The alleged procedural irregularities were that: The execution of the POAs had not been attested by a Commissioner for Oaths or Notary Public.22 The POAs had not been registered with the Supreme Court.23 The execution of the POAs had not been properly witnessed.24

However, this being an application for declaratory relief, the preliminary question was whether the requirements for declaratory relief had been satisfied. The key requirement and the focus of my decision was whether there was a practical purpose to granting the relief sought. I found that there was none. On that basis alone, I saw it fit to dismiss the application.

My decision

In exercising its discretion to grant declaratory relief, the courts look to whether there is any useful or practical purpose for doing so: Scott Latham v Credit Suisse First Boston [1999] SGHC 302 at [59], affirmed on appeal by Latham Scott v Credit Suisse First Boston [2000] 2 SLR(R) 30 at [77]. When queried as to what utility a declaration would achieve, Tok submitted three reasons.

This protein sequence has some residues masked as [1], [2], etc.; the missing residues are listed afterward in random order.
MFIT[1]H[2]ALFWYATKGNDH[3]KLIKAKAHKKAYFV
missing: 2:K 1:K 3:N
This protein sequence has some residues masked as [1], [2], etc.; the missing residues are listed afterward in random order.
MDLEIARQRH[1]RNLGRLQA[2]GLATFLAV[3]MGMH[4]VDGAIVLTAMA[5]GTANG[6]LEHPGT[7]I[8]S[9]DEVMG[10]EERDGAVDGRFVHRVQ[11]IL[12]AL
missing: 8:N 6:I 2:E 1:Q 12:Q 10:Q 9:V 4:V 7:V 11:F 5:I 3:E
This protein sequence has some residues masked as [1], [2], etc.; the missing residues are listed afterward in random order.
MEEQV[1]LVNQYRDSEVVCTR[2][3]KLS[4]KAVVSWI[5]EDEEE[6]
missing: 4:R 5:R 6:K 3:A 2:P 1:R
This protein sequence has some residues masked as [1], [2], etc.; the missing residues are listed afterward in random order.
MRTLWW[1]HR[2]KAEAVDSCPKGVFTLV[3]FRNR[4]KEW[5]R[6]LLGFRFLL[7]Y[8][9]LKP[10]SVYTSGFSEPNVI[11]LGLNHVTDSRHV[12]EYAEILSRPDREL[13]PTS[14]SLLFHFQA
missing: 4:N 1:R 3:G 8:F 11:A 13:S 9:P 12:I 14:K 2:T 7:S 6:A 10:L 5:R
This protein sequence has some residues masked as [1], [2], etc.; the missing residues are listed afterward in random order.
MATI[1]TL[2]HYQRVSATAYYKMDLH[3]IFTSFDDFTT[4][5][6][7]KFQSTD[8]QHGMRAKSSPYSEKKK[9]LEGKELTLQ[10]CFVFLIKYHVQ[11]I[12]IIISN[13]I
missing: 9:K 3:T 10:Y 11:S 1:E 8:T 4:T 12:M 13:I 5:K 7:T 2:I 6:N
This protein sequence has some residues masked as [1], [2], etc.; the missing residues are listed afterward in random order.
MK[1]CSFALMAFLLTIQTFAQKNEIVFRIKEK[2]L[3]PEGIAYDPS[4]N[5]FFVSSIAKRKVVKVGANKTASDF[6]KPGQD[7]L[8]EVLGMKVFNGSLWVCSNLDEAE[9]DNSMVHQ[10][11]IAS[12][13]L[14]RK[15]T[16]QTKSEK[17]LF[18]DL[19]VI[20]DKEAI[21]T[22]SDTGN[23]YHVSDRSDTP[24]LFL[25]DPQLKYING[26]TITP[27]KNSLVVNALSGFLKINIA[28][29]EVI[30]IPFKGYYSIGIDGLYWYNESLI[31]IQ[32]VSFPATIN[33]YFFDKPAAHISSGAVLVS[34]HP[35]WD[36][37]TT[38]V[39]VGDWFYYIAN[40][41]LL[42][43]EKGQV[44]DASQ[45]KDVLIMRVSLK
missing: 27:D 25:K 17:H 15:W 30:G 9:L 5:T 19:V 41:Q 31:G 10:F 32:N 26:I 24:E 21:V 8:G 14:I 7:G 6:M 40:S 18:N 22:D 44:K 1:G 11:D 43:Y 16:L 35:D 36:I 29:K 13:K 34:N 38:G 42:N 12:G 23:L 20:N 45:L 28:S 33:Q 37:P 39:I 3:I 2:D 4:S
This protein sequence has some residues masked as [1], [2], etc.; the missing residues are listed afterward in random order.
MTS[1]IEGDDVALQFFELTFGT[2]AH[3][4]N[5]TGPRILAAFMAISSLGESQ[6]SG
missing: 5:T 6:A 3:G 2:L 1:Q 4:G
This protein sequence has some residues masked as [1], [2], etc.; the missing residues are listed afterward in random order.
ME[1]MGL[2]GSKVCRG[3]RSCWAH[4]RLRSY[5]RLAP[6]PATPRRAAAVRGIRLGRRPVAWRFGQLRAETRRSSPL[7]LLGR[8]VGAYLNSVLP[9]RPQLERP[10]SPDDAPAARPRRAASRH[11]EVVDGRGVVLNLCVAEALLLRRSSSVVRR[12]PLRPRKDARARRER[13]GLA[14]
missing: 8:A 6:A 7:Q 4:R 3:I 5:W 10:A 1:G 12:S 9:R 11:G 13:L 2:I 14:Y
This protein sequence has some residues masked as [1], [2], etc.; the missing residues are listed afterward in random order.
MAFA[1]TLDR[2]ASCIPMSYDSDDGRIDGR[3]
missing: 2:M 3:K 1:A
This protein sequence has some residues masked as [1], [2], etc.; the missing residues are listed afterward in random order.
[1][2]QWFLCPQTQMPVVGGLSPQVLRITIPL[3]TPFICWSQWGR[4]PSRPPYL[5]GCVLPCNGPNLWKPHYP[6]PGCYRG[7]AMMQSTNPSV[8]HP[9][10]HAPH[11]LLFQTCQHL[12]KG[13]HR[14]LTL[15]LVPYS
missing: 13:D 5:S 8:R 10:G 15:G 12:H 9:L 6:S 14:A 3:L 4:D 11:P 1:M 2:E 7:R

Firstly, she suggested that the declaration would “[clarify] the effect of the deeds of power of attorney she [had] signed”.25 I rejected this entirely. Declaratory relief must be directed to the determination of legal controversies and not to answering abstract or hypothetical questions: Salijah bte Ab Latef v Mohd Irwan bin Abdullah Teo [1996] 2 SLR(R) 80 at [58] citing Ainsworth v Criminal Justice Commission (1992) 66 ALJR 271 at [278]. Clarity, though...

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1 cases
  • Republic of India v Vedanta Resources plc
    • Singapore
    • High Court (Singapore)
    • 8 October 2020 [17]). In other words, a declaration must serve some useful or practical purpose (Tok Ee Cheng v Jardin Smith International Pte Ltd [2020] SGHC 111 at [10]). These requirements show that – although the court has a wide discretionary power to grant declaratory relief – the discretion must......